Rejection

I feel like I’ve been playing a game of Snakes and Ladders and I just landed on that one gigantic snake right at the end — right when you’re about to win — that takes you hurtling back to square one.

Right before Christmas I applied for a couple of jobs in London. I’d told myself the proper search wouldn’t begin until the new year, but this time it was for real. They weren’t going to be anything like the half-hearted searches I’d begun before. This time I was — and am —  100%, truly, get-me-back-right-now-or-so-help-me ready.

January came and I almost surprised myself with how much I stuck to my guns. I was applying to things every day, constantly checking LinkedIn and scouring through Indeed emails to find the jobs that excited me. When you start out your job search, it seems important that you initially go for the ones you want, the ones that get your blood pumping. Not necessarily the dream, end goal jobs, but still the ones that bring your passion right up to the surface — now I’m starting to think I may have to enter that stage applying for anything somewhat related to what I want to do.

Why? Everything seemed to happen so quick. I made one offhand application to a major company, believing it was probably way out of my league. But, what the hell? Then I stumbled across another couple of jobs that screamed ‘me’ and that had my fingers itching to run across my keyboard, write those hella amazing cover letters and show them exactly what I was made of and how in love with their companies I was.

The media company known nationwide asked for samples and then I had an interview? Little ol’ me travelling to London for a job that easily must have had hundreds of applicants, if not in their thousands? I went into that boardroom feeling like my mind had drawn a complete blank, that I wouldn’t have the knowledge and answers right there on the tip of my tongue to impress them.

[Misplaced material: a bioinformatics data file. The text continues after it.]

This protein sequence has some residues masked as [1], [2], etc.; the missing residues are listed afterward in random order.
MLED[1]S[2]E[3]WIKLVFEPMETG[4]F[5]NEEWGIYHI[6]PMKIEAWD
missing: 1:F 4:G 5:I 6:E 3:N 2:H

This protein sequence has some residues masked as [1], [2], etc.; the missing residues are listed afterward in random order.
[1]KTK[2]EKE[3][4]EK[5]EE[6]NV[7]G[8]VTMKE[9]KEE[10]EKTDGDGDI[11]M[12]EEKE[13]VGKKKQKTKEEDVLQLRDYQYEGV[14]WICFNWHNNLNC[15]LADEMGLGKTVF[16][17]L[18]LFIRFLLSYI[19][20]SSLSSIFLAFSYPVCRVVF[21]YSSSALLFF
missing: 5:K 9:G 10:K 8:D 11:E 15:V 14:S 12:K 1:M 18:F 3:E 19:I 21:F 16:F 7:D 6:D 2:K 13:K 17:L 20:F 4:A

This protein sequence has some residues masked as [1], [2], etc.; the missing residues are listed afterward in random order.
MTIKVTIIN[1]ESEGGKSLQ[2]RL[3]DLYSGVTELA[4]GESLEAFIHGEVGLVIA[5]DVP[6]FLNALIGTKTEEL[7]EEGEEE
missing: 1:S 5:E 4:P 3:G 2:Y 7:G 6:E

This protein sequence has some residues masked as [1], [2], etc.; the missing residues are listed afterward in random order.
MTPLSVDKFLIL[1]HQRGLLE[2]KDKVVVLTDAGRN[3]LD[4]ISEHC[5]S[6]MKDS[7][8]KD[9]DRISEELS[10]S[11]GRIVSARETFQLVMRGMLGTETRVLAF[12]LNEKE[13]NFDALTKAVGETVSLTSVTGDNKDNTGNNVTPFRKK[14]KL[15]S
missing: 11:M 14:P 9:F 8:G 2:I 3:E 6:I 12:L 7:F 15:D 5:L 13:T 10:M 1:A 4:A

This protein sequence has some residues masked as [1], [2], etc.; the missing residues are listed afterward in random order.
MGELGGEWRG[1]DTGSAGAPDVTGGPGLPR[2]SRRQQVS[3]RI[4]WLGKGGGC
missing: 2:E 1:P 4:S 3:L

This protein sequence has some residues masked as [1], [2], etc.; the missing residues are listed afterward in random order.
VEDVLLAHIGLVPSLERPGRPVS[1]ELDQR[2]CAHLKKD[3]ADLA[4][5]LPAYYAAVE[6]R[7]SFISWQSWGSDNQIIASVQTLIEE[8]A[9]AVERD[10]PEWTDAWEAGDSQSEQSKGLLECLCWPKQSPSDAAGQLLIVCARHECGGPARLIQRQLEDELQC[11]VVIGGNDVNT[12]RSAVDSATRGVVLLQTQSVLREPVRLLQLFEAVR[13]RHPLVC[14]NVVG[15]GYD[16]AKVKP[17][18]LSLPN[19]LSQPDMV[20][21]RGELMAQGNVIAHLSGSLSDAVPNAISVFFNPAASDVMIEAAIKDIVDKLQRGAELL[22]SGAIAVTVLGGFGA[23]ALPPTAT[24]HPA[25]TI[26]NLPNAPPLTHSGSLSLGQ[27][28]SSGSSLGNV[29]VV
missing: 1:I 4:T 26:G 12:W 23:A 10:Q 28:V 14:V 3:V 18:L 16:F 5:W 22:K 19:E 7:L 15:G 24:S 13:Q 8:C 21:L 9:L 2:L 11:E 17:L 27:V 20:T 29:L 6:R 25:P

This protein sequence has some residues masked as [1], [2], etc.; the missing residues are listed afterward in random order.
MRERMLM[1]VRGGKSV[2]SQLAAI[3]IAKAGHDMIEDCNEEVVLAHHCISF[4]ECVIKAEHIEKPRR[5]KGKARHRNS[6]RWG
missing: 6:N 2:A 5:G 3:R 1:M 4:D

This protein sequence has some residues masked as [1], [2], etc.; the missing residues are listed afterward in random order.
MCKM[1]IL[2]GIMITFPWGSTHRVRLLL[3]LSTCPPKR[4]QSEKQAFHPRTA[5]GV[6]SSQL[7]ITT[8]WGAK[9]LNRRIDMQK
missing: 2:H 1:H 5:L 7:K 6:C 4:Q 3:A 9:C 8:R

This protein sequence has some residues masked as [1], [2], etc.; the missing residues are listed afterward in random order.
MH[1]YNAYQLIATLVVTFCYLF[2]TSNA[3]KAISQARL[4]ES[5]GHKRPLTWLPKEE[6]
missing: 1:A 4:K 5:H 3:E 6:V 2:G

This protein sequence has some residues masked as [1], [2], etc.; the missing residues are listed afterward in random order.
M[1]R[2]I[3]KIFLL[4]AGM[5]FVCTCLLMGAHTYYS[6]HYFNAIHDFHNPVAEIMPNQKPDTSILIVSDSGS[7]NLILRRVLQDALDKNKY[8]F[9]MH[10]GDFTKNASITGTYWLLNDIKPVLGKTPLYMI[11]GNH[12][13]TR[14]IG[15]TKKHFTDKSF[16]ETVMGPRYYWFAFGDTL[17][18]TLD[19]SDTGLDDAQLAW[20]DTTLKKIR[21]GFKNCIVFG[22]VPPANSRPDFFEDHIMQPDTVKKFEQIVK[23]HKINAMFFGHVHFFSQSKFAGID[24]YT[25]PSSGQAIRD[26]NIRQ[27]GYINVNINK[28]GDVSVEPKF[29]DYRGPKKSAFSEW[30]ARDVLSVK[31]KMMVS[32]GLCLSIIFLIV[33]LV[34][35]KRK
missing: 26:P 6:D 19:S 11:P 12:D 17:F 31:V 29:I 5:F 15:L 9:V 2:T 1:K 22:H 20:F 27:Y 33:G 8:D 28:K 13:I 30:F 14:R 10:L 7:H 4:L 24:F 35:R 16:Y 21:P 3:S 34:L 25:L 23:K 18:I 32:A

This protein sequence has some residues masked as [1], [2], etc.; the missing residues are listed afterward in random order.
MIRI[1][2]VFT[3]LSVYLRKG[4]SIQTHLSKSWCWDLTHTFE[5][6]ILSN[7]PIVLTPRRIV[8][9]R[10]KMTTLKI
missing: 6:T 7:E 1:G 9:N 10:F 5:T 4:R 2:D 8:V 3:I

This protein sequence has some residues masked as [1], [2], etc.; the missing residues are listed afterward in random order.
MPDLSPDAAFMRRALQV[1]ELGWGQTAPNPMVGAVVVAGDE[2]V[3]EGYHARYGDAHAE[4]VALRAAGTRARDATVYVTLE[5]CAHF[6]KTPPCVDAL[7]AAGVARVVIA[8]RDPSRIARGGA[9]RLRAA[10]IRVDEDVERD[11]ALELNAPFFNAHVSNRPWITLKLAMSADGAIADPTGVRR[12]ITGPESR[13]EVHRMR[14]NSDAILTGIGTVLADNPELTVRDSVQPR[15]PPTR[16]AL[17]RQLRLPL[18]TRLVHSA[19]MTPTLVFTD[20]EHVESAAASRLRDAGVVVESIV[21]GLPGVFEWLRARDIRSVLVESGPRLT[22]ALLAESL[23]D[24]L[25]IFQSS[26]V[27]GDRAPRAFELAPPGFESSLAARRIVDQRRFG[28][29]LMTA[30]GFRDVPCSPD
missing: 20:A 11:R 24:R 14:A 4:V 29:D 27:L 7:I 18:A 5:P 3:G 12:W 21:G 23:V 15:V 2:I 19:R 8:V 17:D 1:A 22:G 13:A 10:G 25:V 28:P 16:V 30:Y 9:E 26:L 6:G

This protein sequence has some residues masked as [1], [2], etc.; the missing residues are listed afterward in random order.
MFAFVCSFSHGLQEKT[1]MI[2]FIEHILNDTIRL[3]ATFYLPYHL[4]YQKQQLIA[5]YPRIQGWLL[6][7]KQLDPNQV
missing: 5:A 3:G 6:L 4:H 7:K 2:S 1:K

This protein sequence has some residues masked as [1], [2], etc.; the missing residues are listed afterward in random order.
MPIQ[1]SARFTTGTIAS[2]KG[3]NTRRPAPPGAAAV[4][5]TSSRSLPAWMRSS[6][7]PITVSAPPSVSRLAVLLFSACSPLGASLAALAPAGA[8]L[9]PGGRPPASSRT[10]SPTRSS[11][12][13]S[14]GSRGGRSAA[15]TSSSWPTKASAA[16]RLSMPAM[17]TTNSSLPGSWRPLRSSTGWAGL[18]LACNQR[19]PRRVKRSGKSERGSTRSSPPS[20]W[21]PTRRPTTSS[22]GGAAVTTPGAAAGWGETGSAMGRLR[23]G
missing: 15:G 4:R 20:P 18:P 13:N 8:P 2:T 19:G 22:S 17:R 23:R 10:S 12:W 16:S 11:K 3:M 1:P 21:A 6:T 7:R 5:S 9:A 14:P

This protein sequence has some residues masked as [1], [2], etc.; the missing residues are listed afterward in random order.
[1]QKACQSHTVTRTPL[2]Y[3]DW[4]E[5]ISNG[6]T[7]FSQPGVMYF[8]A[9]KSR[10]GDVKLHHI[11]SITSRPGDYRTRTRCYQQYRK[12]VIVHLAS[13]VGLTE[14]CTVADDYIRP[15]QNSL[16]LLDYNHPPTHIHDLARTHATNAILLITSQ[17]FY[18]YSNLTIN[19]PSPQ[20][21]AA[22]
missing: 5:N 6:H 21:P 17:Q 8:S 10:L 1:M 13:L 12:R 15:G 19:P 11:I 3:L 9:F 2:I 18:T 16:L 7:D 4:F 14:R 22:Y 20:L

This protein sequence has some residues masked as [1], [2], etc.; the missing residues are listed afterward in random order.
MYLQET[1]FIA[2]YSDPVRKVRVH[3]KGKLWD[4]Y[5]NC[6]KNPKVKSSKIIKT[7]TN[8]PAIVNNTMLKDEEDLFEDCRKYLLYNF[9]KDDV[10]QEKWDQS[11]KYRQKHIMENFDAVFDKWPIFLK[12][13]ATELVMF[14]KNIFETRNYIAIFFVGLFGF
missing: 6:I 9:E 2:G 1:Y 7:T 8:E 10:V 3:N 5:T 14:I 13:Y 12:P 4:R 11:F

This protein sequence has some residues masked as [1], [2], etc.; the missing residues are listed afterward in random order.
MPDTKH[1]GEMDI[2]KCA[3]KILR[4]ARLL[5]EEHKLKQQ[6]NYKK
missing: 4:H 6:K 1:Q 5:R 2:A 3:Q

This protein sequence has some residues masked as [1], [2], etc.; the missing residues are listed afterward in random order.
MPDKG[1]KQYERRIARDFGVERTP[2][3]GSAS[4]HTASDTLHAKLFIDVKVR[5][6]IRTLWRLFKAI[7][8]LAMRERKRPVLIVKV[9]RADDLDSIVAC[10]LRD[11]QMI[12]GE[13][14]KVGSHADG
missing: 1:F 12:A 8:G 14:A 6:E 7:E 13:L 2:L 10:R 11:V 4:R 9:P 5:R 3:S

It was one of the best interviews I’ve ever had. Not only did it feel as though I was talking to two friends, having a joke and sharing our mutual loves (Harry Styles, hiya), but I had the stats and industry knowledge to offer them where they were going right and maybe where they could improve. I walked away wondering if I could go straight into my career as a journalist already working a slice of my dream. Not to mention the offices. Anyone who is a Londoner at heart, no matter your geographic location, would be bowled over by those views.

I was hyperaware that my lack of journalistic experience might hinder me, but it had gone so surprisingly well that I was already envisioning myself there and having a job that didn’t need 5 minutes of explanation when distance relatives asked what I did.

That same day, whilst on a comedown from my crazy interview experience, I got offered an interview at one of the other companies I’d been exhilarated by when I’d applied. They’d also asked for samples and were eager to meet me. At the time, I felt so torn, my heart still in one place but knowing the nature of the job applying game was stretching yourself to feel bags and bags of passion for every job you’d plucked up the courage to go for.

After an agonising weekend of being stuck in limbo with the first job, I went to the second job’s interview (after failing my driving test for a second time — wow, how am I even still emotionally literate right now?!). Meeting some of the team and having that interview got me pumped again and it didn’t matter I got a very complimentary rejection from the first place — that was to be expected, because, I mean, it was a huge company.